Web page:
Originally written April 10, 2021

Been a while since my last update. I've been busy building bookcases, turning bowls, and carving birbs. Plus it's yard-work season here in New Mexico, and we've planted eight smaller plants and three trees already this year.

Here's what the stacks of cases look like today.

The cases in the bedroom - seven stacks are visible

The "art" cases in the living room - a single stack of 4 cases

The hallway books, three stacks of three cases each

There's going to be one more stack of cases, and maybe two before I'm done. I have four boxes of books to unpack yet, plus 11 rows of paperbacks, each of which should get its own case. But I may donate some to the library. Or I may leave some on the shelves built into our master closet.

Some things I've learned in the process of building this many cases:

  1. Make sure the opposing boards in a case match in size. A sixteenth of an inch variance doesn't look like much, but it can make for quite a head-scratcher trying to figure out why a guy can't get the case square while the glue is setting up. Check ahead of time!
  2. The depth of the cases (the width of the boards) is much less critical. But it's not very hard to fix either before cutting the dovetails or even after the case is glued up. Planing a little width off a board isn't a big deal. And even if the cases vary in dimension by as much as a quarter inch (6mm), they can be stacked with the fronts aligned, and everything will look ok.
  3. It's a lot easier to inspect boards for checks, knots, etc before starting to cut the dovetails. If there's a flaw on the back of a case, it's not a big deal. If it's on the front, it kinda sticks out.
  4. While a flaw on the back of a board is not a deal breaker, it's even better to cut it or plane it away entirely before starting to cut the dovetails. Because having the cases vary in depth a little isn't a big deal, and because I got the boards long enough from the lumber yard that I have a few inches of waste from every longer board, which makes a top or bottom and a side of a case, I find I can get rid of a lot of knots and dings that would otherwise either take extra work to hide later, or which will give me fits while trying to plane the surfaces of the box flat later.
  5. Similarly, because the backs are rabbeted into the cases, I've cut a 3/8 inch square piece off the edge of every board. That's a great place to put a flaw so I can throw it away. As long as I know it's there before I saw the first dovetail and lock in the orientation of the board.
  6. When planing the sides of the box smooth, remember that a concave top or bottom is fine. A convex one will cause rocking. So when planing from the end towards the middle to clean up the dovetails, make sure to do more passes on the middle of the box than the ends. And make sure to do more passes (even if it's only one or two) on the middle of the board than the front or back.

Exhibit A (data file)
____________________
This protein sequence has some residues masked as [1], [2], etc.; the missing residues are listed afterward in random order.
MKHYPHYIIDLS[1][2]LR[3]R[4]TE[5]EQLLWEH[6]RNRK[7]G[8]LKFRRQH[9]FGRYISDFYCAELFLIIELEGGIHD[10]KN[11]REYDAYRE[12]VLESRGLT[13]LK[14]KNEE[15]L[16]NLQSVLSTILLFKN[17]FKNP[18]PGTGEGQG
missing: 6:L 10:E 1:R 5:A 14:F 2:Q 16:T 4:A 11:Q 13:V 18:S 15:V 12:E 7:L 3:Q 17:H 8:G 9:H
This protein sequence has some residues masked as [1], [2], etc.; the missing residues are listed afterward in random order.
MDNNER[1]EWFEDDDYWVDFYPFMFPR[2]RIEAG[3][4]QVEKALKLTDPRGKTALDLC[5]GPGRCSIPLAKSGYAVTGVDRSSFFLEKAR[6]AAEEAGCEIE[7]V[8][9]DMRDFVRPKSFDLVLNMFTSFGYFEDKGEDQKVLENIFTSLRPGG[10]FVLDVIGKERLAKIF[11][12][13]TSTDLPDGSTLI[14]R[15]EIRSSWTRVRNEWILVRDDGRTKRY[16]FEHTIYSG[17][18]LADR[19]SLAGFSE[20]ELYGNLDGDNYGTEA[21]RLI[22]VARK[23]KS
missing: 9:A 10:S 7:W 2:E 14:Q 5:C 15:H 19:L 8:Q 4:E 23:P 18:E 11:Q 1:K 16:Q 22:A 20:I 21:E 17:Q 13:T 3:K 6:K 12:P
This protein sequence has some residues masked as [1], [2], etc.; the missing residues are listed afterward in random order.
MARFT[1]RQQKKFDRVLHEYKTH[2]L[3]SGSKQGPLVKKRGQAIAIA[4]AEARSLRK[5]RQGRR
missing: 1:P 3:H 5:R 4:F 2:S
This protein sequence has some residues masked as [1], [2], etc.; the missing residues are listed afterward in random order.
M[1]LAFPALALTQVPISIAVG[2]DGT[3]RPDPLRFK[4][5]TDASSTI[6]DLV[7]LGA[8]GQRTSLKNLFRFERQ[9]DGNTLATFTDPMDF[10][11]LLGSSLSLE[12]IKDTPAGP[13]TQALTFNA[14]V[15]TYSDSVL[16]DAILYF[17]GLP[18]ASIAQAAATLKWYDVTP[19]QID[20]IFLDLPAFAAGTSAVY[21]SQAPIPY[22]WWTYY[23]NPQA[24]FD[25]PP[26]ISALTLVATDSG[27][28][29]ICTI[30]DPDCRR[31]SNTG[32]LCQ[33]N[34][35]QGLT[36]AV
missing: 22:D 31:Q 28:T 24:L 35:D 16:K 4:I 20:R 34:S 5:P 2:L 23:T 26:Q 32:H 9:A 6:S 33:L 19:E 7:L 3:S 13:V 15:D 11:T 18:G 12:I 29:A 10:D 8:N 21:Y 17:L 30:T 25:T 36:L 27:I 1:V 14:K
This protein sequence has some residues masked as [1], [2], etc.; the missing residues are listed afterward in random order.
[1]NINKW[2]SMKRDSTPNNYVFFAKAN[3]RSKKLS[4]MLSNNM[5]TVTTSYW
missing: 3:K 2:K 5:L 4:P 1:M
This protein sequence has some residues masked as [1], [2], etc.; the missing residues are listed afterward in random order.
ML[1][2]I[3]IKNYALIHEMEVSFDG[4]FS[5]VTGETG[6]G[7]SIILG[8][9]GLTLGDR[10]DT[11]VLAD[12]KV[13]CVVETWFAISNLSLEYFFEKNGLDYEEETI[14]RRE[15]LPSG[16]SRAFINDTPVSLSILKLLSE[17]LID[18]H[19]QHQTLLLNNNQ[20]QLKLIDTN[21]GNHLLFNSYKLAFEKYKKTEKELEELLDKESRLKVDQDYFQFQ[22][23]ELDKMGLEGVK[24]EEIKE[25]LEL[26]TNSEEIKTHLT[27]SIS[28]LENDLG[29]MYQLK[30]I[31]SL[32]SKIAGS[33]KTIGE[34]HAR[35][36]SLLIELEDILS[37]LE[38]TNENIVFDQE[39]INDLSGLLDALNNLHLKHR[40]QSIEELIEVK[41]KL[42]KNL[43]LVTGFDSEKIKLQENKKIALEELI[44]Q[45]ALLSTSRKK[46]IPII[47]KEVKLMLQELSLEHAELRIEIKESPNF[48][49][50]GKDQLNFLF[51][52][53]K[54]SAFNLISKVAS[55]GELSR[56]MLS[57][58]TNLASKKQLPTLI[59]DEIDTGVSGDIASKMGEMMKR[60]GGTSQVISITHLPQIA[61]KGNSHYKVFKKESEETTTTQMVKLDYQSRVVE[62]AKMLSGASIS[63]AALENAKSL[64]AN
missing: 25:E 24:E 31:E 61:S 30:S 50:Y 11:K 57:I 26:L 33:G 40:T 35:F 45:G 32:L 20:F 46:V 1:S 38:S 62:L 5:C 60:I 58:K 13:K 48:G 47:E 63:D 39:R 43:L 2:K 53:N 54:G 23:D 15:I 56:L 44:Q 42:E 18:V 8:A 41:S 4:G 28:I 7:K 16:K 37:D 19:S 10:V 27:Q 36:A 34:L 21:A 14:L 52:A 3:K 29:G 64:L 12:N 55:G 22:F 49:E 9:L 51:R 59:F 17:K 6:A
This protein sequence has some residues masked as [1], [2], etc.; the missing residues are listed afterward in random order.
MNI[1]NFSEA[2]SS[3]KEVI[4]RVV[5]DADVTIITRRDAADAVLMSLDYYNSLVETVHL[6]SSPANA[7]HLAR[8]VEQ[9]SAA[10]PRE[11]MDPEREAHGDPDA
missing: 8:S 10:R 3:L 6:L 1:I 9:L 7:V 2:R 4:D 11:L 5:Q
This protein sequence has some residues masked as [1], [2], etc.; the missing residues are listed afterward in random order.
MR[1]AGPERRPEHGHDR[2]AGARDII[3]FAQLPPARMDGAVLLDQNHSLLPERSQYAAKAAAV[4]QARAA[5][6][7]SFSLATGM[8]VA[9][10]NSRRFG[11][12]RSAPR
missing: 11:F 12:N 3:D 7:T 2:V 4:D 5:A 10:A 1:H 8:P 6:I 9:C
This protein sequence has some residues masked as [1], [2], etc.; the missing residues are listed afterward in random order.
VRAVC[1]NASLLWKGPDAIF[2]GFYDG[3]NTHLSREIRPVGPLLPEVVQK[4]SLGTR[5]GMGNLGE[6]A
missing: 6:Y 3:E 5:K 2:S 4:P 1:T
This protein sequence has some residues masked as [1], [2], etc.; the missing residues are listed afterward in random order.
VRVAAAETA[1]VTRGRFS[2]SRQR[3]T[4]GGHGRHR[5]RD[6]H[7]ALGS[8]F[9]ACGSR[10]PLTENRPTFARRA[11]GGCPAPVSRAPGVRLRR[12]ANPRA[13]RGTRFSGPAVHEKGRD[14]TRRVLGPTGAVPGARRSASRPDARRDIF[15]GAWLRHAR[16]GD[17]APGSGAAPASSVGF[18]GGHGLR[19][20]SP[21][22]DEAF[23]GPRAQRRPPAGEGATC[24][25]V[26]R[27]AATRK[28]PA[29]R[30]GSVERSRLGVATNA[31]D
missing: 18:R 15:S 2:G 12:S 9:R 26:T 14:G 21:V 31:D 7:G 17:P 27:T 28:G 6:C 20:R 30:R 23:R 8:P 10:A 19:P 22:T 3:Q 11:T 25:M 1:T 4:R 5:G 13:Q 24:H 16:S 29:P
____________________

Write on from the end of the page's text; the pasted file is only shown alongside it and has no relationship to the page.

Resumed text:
7. When building the plinths, have the back legs be a tiny bit shorter than the front, so the stack of cases will tend to lean closer to the wall, rather than toppling into the middle of the room. For stacks three or four cases high, it's not a big deal, but when they're stacked seven or eight cases high, it will definitely be noticeable which way the plinth leans.
  8. If you do have a plinth that's off, put it under a shorter stack of cases. The lean will be a lot less noticeable.
  9. Not all publishers use the same sizes for books. I've had to make at least two cases of each size in a “tall” version, which is an inch taller than all the other cases of the same depth. I've also been able to make a few “short” cases, but they're generally not worth the extra effort.

I think that's it for now. Fifty-seven cases down. Roughly a dozen to go.

Jefferson Bookcases Contents #woodworking #bookcases #progress

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Originally written January 29, 2021

Been a couple pretty slow weeks on the bookcase front. I've had a few other projects pop up, most notably a sign to go on the dog-poop-bag-dispenser station I'm going to be putting at the corner of our lot once the ground thaws a little more, which has required me to learn how to carve round letters better (because there's lots of curves in “POOP”), and just getting a bit fatigued with building bookcases.

I've started on three new (small) plinths to go in the hallway. They'll hold stacks of four cases of paperbacks each. Between that and another tall stack of paperbacks behind the door, I'm hoping I can get closer to getting all the boxes unpacked.

Plus there's been time reorganizing the books I do have unboxed. The Jefferson cases have made some of this easier, as I've done significant reorganization by moving entire cases of books around, rather than having to take them out of one case and put them into another. The library isn't organized yet, but it's getting closer, and I may actually stand a chance of finding a book when I go looking for one.

I've also lost a couple days to sloth. I spent the days just reading a book in the house, rather than heading out to the shop, and that felt pretty good too. But my new gouges (a 15mm wide #5 and #7 so I have the right radius gouges for carving the Os I need) should arrive in the mail today, so I can make some progress on the sign, and I've cut the lumber for the three plinths to size and cut the dovetails and the curve for one, which I'll glue up this morning. Maybe I can finish gluing up the other two before the mailman gets here with my new tools.

So that's the update. No photos with this update. I'll probably wait until I get the next three stacks of cases built, or at least get a good start on them, before I update again.

Jefferson Bookcases Contents #woodworking #bookcases #progress

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Originally written Jan 6, 2021